But then Jim is sent to the mountain wilderness of snow and bitter cold, the landscapes suddenly devoid of humanity, barren and stark and beautiful (the location photography in these sequences is exquisite and really impressive- magnificent desolation indeed). The tonal shift is immediate, particularly in Jim- tasked with accompanying the child victim’s father Walter Brent (Ward Bond) who is incandescent with rage and desperate for bloody revenge, wildly brandishing his shotgun- he’s everything Jim was back in the city, and Jim is suddenly faced with seeing himself in Walter and appreciating the folly of his own violent madness. Tracking the child’s killer in deep snow, Jim and Walter reach an isolated farmstead and meet Mary Malden (Ida Lupino), a blind woman who assures them she lives alone and has no knowledge of anyone else being there, despite the tracks saying different. Why would Mary, a decent honest woman who ultimately offers Jim some kind of redemption from his past, hide the killer? 

dangerous 4On Dangerous Ground is quite remarkable. It shouldn’t really work, and I guess some noir aficionado’s would claim it doesn’t, citing its ending and the romantic interludes that lead up to it, but that’s just part of what makes it so memorable and unique. The wilderness scenes were shot in Colorado and are amazing, really- the snow and the blizzards are real and the filming must have been something of a nightmare, but its totally effective, barring what look like a very few front-projection shots (reshoots setting-up the happy ending?). The cast is excellent and Herrmann’s music just sublime, shades of what we would hear in Vertigo several years later. The miracle of so many old films such as these is how timeless they seem to be, and how perfect they are. Script, direction, acting, production values, everything seems to click into place in spite of or perhaps because of low budgets (necessity the mother of all invention, a lesson so many bloated modern films should heed). 

So ultimately we come back to that earlier question I raised- would anyone believe a happy ending in a film noir? Or maybe we are supposed to take it on face value, and then only afterwards start to doubt it, realise its only the promise of a happy ending, and that maybe the noir wins out after all, maybe a missing reel onwards that we never see. Endings in movies are funny things after all, and quite arbitrary. We often see couples walk off together into the sunset, films ending well before we see them divorcing months/years later, or characters dying- well, that’s how everybody’s story ends eventually; films just tie things up and cut us loose before Time wreaks its inevitable revenge. But I digress (I’ve seen perhaps too many noir movies this year), so I’ll choose my own ending here.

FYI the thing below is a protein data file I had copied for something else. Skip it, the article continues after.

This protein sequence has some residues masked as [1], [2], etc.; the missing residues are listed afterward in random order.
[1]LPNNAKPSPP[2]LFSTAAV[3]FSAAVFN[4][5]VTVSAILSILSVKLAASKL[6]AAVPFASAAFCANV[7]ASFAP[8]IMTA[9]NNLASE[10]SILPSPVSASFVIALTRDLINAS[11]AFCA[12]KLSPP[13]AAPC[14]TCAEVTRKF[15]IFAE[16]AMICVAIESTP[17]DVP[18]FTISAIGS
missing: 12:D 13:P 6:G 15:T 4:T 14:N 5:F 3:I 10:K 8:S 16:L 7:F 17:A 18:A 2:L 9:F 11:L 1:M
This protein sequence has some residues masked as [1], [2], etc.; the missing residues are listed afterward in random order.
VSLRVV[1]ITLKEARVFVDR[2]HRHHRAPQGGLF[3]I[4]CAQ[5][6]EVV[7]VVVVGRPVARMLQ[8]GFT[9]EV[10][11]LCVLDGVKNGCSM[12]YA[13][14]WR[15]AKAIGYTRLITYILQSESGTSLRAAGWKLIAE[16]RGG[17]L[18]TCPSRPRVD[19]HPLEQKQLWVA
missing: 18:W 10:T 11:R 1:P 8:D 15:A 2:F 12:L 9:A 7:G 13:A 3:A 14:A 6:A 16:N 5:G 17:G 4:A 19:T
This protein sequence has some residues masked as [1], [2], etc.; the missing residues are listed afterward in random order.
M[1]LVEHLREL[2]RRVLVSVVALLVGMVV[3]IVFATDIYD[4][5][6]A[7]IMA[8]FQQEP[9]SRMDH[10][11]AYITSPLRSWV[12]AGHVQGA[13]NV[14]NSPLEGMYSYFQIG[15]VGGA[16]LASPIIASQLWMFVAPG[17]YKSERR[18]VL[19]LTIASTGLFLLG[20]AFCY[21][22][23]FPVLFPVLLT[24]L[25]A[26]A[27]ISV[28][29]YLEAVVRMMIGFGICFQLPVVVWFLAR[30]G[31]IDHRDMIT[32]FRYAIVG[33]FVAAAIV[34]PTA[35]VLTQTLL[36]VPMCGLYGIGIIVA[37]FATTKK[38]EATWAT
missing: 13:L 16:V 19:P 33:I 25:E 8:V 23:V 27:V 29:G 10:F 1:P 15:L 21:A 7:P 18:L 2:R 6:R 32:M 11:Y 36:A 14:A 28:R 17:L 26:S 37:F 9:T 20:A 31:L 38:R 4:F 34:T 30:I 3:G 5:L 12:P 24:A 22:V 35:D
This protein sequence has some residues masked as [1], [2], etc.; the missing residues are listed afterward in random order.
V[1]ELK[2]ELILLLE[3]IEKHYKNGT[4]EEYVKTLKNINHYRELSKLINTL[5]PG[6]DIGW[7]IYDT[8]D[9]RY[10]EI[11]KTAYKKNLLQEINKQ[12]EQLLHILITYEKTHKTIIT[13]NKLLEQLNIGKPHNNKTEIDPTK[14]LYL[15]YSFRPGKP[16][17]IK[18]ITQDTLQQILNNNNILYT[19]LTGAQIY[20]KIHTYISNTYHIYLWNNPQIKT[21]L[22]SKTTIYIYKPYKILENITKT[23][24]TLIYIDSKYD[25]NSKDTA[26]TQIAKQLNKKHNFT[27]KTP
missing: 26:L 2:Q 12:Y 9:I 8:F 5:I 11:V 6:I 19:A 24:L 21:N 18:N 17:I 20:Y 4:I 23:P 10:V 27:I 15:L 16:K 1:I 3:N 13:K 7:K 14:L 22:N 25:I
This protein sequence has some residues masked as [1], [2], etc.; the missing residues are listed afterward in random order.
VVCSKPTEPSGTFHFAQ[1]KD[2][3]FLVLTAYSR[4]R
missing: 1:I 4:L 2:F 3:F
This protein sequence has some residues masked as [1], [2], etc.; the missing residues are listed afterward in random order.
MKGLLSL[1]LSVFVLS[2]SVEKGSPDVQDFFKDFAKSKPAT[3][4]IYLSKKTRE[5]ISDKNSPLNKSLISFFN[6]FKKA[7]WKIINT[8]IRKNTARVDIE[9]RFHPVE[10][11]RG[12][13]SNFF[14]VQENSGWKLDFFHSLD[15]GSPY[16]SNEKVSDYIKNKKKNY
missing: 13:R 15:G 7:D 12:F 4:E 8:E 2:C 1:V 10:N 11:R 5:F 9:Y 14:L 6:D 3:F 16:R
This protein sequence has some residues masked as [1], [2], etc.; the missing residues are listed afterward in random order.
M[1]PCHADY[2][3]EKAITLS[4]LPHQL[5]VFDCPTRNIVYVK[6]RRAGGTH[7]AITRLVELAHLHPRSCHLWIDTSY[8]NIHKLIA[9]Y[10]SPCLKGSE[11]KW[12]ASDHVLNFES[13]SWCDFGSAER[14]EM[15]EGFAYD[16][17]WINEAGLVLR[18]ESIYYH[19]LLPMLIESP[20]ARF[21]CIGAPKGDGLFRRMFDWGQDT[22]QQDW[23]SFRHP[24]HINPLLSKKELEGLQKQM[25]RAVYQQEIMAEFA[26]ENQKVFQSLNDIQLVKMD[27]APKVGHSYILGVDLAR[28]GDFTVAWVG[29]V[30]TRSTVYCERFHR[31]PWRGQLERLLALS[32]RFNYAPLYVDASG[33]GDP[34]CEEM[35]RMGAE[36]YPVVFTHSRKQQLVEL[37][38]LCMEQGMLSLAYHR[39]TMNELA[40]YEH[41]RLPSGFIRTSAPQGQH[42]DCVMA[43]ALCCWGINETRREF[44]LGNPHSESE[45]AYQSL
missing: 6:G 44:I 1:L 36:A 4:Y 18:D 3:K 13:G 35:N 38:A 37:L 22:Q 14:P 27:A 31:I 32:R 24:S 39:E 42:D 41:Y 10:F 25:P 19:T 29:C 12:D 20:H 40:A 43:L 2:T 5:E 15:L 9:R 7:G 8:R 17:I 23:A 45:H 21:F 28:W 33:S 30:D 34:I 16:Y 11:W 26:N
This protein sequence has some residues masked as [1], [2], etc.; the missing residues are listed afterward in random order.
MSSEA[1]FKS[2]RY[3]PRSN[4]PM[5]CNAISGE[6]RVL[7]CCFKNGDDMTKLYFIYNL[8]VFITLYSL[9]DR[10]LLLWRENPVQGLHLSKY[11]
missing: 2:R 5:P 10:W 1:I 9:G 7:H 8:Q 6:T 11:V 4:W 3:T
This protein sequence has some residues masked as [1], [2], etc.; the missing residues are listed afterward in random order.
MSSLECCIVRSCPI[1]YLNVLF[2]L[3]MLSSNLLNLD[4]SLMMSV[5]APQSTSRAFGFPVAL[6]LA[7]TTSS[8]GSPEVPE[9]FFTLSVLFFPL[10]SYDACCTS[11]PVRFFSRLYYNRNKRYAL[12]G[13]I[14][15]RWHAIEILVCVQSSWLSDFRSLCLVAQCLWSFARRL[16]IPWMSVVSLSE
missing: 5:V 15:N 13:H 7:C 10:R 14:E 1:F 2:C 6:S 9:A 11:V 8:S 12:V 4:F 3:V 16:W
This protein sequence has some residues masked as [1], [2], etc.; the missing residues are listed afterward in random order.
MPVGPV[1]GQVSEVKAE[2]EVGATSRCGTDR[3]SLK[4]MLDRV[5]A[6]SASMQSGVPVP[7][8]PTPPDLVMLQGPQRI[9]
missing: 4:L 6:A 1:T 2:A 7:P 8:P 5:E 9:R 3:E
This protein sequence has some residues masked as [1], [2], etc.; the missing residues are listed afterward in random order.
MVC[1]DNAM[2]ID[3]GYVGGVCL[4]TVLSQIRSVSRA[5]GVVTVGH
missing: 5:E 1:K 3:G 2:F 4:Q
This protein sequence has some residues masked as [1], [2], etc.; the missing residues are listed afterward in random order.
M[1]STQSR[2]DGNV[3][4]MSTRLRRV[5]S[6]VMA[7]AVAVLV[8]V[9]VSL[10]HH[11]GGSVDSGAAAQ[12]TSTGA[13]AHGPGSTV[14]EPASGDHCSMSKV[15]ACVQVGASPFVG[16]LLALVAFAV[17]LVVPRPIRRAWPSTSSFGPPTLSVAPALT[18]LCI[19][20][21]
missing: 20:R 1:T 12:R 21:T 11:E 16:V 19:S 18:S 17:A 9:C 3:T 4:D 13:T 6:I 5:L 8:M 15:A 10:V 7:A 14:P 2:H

Another Murder By Contract

murder2Its becoming clear to me that August has been a largely a month of re-watching movies, whether it be because of new 4K editions (True Romance), revisiting films that perplexed me first time around (Tenet), or just revisiting old favourites, as in the case of this film, the noir classic Murder By Contract, which came out as part of the second of Indicator’s Columbia Noir boxsets and which I first watched back in March. The fact that I have returned to it within the space of six months hopefully indicates the high regard in which I hold this film. Its really quite extraordinary. There probably isn’t anything more I can say about the film that I didn’t when I first reviewed it, but it is a remarkably cool film, from the catchy guitar score by Perry Botkin (which so good its unfathomable that Tarantino hasn’t used it in one of his films somewhere), to the deadpan performances of its cast, particularly that of Vince Edwards as psychopath assassin/amateur philosopher Claude, a character who will haunt me for years. Part genius, part idiot, a handsome dude who is horribly detached and casual in his violence until he finally, incredibly comes undone by his final target. It’d be a bit akin to casting a young Harrison Ford as Jack the Ripper or Scorpio; you want to be with Claude as he seems so cool but you know you’d be much safer in another country.